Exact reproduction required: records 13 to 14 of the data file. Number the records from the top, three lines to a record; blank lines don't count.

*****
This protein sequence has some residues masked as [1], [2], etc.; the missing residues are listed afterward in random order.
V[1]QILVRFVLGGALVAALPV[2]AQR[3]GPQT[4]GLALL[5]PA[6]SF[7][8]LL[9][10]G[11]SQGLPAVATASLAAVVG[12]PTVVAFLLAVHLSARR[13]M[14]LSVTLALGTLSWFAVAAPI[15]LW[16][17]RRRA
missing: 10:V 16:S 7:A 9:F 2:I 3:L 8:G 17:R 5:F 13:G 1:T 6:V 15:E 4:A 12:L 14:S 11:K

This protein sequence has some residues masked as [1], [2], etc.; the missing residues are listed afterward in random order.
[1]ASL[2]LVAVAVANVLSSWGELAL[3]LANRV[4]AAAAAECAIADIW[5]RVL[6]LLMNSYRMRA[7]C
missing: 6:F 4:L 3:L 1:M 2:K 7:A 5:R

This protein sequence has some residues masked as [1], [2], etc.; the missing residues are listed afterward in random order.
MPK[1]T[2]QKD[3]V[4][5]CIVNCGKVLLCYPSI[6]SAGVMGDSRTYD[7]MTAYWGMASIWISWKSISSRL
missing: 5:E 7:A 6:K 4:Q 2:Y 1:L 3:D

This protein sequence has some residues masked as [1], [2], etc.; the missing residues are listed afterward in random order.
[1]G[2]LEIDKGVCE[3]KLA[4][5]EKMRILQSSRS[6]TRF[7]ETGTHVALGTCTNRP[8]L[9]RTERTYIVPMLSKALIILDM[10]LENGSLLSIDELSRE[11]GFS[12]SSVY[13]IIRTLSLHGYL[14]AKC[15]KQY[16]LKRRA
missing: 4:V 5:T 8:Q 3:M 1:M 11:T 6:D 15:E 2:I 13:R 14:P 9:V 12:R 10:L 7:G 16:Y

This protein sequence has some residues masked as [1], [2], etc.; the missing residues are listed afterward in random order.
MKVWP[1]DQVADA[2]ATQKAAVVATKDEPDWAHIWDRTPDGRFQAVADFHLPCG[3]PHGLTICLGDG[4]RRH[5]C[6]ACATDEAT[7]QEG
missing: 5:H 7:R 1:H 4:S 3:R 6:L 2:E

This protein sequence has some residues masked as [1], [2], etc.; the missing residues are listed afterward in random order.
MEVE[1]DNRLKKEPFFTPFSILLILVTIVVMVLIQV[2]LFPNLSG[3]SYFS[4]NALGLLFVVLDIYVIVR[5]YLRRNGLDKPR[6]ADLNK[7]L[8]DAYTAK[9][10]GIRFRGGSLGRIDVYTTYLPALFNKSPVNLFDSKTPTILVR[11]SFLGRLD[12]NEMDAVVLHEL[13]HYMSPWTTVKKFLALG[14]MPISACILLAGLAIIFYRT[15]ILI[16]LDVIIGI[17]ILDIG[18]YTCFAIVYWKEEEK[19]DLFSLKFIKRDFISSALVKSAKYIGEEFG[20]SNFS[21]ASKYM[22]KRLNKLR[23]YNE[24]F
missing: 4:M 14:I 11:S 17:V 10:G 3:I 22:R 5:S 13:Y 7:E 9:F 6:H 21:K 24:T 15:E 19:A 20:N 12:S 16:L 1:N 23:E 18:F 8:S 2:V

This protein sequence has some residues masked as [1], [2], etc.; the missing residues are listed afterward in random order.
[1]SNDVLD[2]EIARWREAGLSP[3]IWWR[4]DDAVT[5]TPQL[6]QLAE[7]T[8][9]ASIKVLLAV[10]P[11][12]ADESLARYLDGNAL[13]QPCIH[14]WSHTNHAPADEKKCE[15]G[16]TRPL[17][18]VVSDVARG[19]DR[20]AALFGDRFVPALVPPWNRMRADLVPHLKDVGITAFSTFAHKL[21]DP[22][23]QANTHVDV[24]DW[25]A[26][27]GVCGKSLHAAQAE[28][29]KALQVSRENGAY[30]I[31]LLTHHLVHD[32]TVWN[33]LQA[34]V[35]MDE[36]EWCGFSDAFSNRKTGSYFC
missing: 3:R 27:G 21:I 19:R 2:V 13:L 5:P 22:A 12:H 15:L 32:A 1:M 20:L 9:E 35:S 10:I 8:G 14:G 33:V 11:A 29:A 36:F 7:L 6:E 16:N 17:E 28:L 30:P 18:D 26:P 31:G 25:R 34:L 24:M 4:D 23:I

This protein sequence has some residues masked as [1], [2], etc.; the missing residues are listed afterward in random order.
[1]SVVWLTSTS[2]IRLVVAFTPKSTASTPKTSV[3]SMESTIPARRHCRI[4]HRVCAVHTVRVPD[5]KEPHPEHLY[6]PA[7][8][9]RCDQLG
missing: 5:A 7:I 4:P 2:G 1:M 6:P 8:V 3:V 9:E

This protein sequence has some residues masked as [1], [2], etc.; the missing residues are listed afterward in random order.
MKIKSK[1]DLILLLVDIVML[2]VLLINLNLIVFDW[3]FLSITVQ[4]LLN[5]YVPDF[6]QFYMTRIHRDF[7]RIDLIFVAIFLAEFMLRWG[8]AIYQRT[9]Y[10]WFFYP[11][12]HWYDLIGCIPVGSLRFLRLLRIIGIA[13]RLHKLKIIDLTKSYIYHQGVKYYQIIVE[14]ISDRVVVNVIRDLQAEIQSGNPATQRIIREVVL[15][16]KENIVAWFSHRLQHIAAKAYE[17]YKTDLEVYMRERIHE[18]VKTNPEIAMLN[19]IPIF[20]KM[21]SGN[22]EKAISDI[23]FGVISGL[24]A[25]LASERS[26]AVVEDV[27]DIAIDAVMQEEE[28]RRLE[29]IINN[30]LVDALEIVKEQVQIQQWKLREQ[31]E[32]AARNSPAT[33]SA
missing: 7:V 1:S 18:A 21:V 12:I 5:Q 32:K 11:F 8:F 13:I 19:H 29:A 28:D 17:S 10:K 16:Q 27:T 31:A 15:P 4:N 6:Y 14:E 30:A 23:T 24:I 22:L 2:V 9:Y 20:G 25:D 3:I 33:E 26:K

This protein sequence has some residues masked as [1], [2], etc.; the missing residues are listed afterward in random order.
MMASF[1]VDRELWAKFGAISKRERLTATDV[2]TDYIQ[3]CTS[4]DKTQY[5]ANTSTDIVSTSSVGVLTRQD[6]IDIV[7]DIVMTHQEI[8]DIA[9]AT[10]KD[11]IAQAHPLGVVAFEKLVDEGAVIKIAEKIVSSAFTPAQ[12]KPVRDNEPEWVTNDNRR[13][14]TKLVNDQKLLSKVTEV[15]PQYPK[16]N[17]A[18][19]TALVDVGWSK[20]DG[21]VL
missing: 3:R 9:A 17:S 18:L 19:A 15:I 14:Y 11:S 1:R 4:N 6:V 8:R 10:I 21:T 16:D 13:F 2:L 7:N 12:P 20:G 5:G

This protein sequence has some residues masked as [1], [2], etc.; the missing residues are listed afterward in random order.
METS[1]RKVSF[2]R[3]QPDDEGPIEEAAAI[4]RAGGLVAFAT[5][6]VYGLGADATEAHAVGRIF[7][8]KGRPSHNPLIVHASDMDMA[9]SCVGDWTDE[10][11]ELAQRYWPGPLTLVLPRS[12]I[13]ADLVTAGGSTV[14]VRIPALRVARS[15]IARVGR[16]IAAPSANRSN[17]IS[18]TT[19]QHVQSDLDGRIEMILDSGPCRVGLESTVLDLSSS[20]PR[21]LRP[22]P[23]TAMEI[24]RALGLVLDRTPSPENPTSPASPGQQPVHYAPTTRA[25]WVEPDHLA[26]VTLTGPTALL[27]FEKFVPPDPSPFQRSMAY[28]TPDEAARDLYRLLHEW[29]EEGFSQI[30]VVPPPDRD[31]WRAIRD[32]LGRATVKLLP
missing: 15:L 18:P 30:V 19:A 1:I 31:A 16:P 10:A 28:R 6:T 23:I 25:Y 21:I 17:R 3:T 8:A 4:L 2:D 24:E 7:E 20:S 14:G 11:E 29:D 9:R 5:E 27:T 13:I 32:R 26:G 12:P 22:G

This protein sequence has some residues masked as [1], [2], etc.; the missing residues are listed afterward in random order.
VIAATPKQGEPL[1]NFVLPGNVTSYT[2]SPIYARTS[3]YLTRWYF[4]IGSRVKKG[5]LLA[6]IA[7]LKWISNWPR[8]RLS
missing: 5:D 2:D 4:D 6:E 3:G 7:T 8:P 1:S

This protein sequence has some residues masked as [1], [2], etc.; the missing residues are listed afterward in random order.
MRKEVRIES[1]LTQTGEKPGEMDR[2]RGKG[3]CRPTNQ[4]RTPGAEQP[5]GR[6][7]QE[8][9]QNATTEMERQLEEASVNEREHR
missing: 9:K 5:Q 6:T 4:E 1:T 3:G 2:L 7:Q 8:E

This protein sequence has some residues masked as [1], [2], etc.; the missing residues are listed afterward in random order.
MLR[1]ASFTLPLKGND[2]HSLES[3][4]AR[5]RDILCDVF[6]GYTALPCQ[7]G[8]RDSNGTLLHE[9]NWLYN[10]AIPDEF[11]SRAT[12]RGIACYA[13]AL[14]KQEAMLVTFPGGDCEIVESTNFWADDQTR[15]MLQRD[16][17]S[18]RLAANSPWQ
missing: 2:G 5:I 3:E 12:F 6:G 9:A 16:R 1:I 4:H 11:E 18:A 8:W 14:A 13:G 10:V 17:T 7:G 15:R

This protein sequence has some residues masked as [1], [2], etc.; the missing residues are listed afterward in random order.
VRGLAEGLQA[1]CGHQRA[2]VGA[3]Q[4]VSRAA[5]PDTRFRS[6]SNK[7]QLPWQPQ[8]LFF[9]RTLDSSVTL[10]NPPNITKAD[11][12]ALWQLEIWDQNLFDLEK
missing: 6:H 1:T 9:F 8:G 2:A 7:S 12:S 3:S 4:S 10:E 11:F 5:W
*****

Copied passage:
This protein sequence has some residues masked as [1], [2], etc.; the missing residues are listed afterward in random order.
MRKEVRIES[1]LTQTGEKPGEMDR[2]RGKG[3]CRPTNQ[4]RTPGAEQP[5]GR[6][7]QE[8][9]QNATTEMERQLEEASVNEREHR
missing: 9:K 5:Q 6:T 4:E 1:T 3:G 2:L 7:Q 8:E

This protein sequence has some residues masked as [1], [2], etc.; the missing residues are listed afterward in random order.
MLR[1]ASFTLPLKGND[2]HSLES[3][4]AR[5]RDILCDVF[6]GYTALPCQ[7]G[8]RDSNGTLLHE[9]NWLYN[10]AIPDEF[11]SRAT[12]RGIACYA[13]AL[14]KQEAMLVTFPGGDCEIVESTNFWADDQTR[15]MLQRD[16][17]S[18]RLAANSPWQ
missing: 2:G 5:I 3:E 12:F 6:G 9:A 16:R 1:I 4:H 11:E 18:A 8:W 14:A 13:G 10:V 17:T 7:G 15:R